What I am exploring is knowing what to watch for when a subordinate, associate, or yes, even you the C-level professional/entrepreneurial owner with ice running through your veins starts to get a notion that something inside has changed. It might start in the back of your mind as a little whisper and eventually build to a shout.
Without warning, it seems as if cold water has inexplicably doused that incessant burning in the belly that awakens overachievers in the morning and gnaws at them until they reluctantly let go and drift off to sleep. Fueling that constant internal flame is the search for a better way, a scheme on how to one-up the competition or to take one for the team under the sometimes sophomoric assumption that to die figuratively for the company is to live forever.
Almost out of the blue, you realize something has changed. At first, you probably think it’s that virus that’s going around. You’re lethargic. Your thinking isn’t as sharp as it has been. Your mind, for no apparent reason, wanders from ROIs, gross margins and the bottom line to abstract, granular thoughts as in white sandy beaches.
If this bug strikes you and you’re an owner/entrepreneur or top C-level executive, at first you think you’re just tired. You rationalize that after a few days away or a couple of good nights’ sleep, you’ll bounce back like the bull in the shop, kicking behinds and taking names. However, after several extra-long weekends off, you come back more lethargic. In meetings, instead of using your steel-trap mind to capture every word, concept and nuance, your thoughts drift to unrelated matters. You leave the meeting knowing that if someone put a .45 to your head and said, “Give me a one-minute synopsis of what was discussed or you’re toast,” you’d reply, “Get the butter and jelly.”
What gives? The answer is that the flame is flickering and, in the heat of battle, instead of your temperature rising, that high thermostat reading just makes you sweat. Welcome to Burnout City. It can happen to the best of us your employees, your friends and even to you.
The good news is that there are steps you can take to refocus. You can try to reignite, and if that doesn’t work, you can extinguish the flame, but do it your way. The truth is that you can have it both ways, depending on where you are in your career, what you’re doing and, most important, what remains undone.
In business, the worst affliction is the “mediocrity malady.” It happens when you subtly switch to autopilot and go on cruise control. I call it “quit and stay.” This is not fair to your company, your associates and, especially, you.
When you spot the early warning signs in a subordinate who had been a superstar, give him or her a challenging assignment that might get the juices flowing again. I have never found that lightening the workload helps people re-engage and bounce back. Instead, it just delays the inevitable. You will know if it’s working when the A player begins arriving at work a little earlier and staying a lot later.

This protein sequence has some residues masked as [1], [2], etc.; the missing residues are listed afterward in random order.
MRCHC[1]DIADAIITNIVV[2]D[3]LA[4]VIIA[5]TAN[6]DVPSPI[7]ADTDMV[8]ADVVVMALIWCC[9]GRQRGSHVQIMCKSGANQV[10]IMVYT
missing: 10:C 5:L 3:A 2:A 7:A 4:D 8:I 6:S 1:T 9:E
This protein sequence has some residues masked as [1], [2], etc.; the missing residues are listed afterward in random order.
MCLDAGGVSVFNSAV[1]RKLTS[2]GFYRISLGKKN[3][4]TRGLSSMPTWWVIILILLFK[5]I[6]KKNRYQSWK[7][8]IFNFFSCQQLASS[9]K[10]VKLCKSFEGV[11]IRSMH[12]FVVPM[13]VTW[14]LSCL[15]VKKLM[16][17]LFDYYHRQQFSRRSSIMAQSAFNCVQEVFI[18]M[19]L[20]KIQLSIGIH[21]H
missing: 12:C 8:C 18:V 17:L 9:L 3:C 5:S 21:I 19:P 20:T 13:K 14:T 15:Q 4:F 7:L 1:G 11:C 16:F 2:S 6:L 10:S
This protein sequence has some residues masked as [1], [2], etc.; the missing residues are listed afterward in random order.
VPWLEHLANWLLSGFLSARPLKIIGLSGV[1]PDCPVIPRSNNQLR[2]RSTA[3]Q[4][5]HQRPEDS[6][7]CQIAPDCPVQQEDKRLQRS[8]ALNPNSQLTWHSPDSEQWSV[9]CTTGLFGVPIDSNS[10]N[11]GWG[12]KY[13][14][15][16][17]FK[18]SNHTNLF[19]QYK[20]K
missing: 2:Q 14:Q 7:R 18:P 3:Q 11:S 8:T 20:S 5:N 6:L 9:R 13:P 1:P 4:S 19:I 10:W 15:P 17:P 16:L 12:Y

Bags under the eyes are another good sign, since it probably means that the born-again superstar has contracted the 3 a.m. syndrome. Instead of sleeping through the night, he or she is back to thinking in terms such as EBITDA, P&Ls and the like.
If you are the one afflicted, the same concept of taking on a new and energizing challenge is an effective treatment and antidote. Immediately begin delegating more, including the lofty aspects of your job that you once coveted, and start planning a new concept, an acquisition or a merger. Make sure that it is challenging the bigger the better and that you have established tight deadlines.
If, after this, you still find that the flame is almost out, it’s time to take that alternative fork in the road and map an exit strategy that leaves the place a little better than when you got there. In business, as in love, it all comes down to dealing with alternatives and making choices.
The end can sometimes be an exciting new beginning. Remember, your work is what you do, not who you are. Many a smoldering fire has reignited into a burning blaze; you just need to fan the flame a bit.
MICHAEL FEUER is co-founder of OfficeMax, which he started in 1988 with one store and $20,000 of his own money, along with a then-partner and group of private investors. During 16 years as CEO, he grew the company to almost 1,000 stores with sales approximating $5 billion before selling it for almost $1.5 billion in 2003 to Boise Cascade Corp. In 2004, Feuer launched another start-up, Max-Ventures, a venture capital operating firm that focuses on buying control and/or making substantial investments in retail-oriented businesses and businesses that serve retail. Reach Feuer with comments at firstname.lastname@example.org.